Coco Gauff’s Tennis Haven Happens to Be Her Hometown


“I don’t see any fundamental weaknesses, but I’m sure her dad and her team have a lot of areas that they’re going to try to strengthen over time,” said Martin Blackman, the general manager of player development for the United States Tennis Association.

“The most promising component of where she’s at right now is the fact that her parents and her team have a long-term perspective, and that means she’s going to make good decisions on taking care of her body and not overtraining,” Blackman said.

Gauff’s skills, especially her intensity and focus, first surfaced so conspicuously and consistently in Atlanta. There, the 7-year-old girl who would fall asleep during drives to a tennis center south of downtown would begin a dynamic warm-up without coaxing. She talked about winning Grand Slam tournaments, scrutinized the Williams sisters, showed herself to be a quick study and would do handstands and cartwheels during breaks in practice.

“She was a natural competitor in that she just wanted to win and never ever, ever, ever quit,” said Jewel Peterson, who coached Gauff in Georgia. “One of the things that you’ll see with younger players is that if it’s not going the way they want it to go, they’ll quit fighting. That was never her.”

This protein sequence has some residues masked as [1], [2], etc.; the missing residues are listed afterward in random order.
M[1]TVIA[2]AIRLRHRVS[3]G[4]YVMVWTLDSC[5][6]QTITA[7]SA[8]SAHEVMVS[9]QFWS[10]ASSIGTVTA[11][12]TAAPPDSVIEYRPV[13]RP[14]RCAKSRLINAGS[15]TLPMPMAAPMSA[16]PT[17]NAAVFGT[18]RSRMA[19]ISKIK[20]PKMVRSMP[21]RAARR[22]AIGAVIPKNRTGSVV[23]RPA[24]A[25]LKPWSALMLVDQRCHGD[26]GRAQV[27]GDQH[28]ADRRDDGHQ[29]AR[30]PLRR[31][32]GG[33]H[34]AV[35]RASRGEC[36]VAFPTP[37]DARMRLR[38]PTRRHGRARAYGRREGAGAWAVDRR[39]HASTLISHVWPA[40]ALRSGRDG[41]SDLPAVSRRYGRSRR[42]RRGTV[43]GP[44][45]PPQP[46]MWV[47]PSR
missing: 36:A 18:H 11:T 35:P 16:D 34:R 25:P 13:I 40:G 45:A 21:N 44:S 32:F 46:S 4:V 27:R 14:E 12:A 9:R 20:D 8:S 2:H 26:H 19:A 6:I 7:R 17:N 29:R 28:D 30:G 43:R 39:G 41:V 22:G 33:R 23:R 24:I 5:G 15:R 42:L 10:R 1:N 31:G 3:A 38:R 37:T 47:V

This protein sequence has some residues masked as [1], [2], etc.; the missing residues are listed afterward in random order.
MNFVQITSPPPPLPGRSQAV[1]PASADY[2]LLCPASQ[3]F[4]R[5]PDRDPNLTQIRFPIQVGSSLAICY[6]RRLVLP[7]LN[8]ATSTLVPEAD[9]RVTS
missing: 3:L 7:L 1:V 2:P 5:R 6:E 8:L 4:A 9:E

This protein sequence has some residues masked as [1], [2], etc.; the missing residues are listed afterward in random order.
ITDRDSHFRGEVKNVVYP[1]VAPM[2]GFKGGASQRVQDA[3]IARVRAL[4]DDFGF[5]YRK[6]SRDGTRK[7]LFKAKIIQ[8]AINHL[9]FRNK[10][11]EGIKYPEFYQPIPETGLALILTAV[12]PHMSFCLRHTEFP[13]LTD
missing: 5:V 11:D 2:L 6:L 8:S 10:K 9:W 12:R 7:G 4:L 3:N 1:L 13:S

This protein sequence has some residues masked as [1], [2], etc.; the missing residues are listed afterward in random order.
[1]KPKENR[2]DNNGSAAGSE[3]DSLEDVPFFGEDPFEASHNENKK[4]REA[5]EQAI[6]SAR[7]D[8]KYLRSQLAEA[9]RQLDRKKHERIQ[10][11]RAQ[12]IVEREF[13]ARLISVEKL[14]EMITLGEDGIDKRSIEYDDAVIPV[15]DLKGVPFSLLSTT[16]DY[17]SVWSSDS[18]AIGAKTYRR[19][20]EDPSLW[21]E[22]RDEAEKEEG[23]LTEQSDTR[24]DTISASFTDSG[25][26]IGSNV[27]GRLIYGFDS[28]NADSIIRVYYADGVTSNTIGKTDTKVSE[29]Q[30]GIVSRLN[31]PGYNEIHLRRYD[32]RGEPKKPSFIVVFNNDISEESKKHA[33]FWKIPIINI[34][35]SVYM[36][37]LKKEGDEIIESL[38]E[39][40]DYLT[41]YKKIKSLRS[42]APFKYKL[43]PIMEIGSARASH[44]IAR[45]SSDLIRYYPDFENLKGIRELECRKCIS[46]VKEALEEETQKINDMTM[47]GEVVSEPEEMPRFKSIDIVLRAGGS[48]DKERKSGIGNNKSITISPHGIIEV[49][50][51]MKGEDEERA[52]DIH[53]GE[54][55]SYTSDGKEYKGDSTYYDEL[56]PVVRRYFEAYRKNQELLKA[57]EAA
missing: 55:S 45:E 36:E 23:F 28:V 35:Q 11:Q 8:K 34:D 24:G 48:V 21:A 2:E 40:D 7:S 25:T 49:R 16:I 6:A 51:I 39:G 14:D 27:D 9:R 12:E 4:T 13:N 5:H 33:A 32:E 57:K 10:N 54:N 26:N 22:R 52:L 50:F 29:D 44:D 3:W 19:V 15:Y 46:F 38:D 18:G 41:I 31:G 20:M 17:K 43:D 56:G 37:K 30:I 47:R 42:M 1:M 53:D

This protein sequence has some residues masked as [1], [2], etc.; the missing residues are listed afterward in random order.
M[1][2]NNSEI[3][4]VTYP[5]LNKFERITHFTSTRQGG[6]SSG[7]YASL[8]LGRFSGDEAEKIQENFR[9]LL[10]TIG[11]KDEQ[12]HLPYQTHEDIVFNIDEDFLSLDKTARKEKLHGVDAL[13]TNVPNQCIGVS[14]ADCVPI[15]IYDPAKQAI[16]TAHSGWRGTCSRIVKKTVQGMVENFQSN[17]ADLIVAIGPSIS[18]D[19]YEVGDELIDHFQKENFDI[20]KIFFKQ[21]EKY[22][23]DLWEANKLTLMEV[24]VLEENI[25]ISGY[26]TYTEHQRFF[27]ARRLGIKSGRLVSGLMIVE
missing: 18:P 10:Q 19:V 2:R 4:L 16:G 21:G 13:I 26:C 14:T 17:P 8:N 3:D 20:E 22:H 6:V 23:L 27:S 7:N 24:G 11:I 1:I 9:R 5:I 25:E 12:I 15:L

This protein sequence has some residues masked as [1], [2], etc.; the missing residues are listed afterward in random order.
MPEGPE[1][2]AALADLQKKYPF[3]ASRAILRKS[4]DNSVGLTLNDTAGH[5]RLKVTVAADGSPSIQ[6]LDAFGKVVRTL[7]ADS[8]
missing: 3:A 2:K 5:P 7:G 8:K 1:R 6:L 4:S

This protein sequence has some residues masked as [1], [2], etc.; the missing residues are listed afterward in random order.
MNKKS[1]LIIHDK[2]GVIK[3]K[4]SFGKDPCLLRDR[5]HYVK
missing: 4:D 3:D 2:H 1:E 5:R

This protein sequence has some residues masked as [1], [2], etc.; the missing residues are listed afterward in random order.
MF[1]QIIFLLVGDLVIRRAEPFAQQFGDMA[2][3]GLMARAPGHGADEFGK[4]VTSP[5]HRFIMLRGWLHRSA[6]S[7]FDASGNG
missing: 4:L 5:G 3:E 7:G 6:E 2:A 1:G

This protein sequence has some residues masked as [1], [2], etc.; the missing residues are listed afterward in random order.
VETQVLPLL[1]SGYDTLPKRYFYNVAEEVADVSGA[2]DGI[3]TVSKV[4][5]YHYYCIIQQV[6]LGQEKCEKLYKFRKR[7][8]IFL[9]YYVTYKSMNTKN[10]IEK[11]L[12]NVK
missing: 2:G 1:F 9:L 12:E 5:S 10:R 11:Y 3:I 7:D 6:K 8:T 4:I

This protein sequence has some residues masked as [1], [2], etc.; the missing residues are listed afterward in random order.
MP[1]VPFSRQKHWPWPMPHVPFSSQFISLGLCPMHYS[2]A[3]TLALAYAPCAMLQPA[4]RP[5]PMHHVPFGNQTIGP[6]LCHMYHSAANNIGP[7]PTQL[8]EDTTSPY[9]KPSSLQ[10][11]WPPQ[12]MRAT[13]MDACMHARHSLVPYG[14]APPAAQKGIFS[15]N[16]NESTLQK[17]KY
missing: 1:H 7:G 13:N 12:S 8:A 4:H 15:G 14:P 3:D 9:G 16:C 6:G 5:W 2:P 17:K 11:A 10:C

Most young players, Peterson said, took group lessons while music from animated movies played in the background. But Gauff could handle more sophisticated training, like refining the grip for her serve.

The Gauffs saw Florida, long an outpost for elite tennis, as the place where Coco’s early potential could best be cultivated. Beyond tennis, it offered family ties. Gauff’s maternal grandmother, Yvonne Odom, integrated a local high school in 1961, and a decade later, Gauff’s grandfather, Eddie Odom, founded a Little League that was open to black children (a baseball field in Pompey Park is named for him).

Source : NYtimes